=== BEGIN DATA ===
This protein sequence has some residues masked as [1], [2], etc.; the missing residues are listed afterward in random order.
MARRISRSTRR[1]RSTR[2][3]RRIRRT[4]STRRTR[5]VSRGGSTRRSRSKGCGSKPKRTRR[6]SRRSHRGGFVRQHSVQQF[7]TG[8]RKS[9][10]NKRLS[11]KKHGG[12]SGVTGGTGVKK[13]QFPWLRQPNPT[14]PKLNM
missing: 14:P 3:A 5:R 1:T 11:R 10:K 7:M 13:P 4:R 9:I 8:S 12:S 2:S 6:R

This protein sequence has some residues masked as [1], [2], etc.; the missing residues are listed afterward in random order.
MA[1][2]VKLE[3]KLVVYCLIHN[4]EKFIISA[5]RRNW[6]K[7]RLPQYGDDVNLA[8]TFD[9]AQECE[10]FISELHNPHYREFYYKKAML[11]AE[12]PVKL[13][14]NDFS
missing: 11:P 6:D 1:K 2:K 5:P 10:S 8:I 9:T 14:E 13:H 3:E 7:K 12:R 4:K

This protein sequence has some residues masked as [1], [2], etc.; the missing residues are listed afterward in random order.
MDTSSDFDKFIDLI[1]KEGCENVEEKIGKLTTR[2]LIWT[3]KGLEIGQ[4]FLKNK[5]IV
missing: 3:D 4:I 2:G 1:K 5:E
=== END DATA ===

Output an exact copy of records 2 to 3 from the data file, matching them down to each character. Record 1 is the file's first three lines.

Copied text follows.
This protein sequence has some residues masked as [1], [2], etc.; the missing residues are listed afterward in random order.
MA[1][2]VKLE[3]KLVVYCLIHN[4]EKFIISA[5]RRNW[6]K[7]RLPQYGDDVNLA[8]TFD[9]AQECE[10]FISELHNPHYREFYYKKAML[11]AE[12]PVKL[13][14]NDFS
missing: 11:P 6:D 1:K 2:K 5:P 10:S 8:I 9:T 14:E 13:H 3:E 7:K 12:R 4:K

This protein sequence has some residues masked as [1], [2], etc.; the missing residues are listed afterward in random order.
MDTSSDFDKFIDLI[1]KEGCENVEEKIGKLTTR[2]LIWT[3]KGLEIGQ[4]FLKNK[5]IV
missing: 3:D 4:I 2:G 1:K 5:E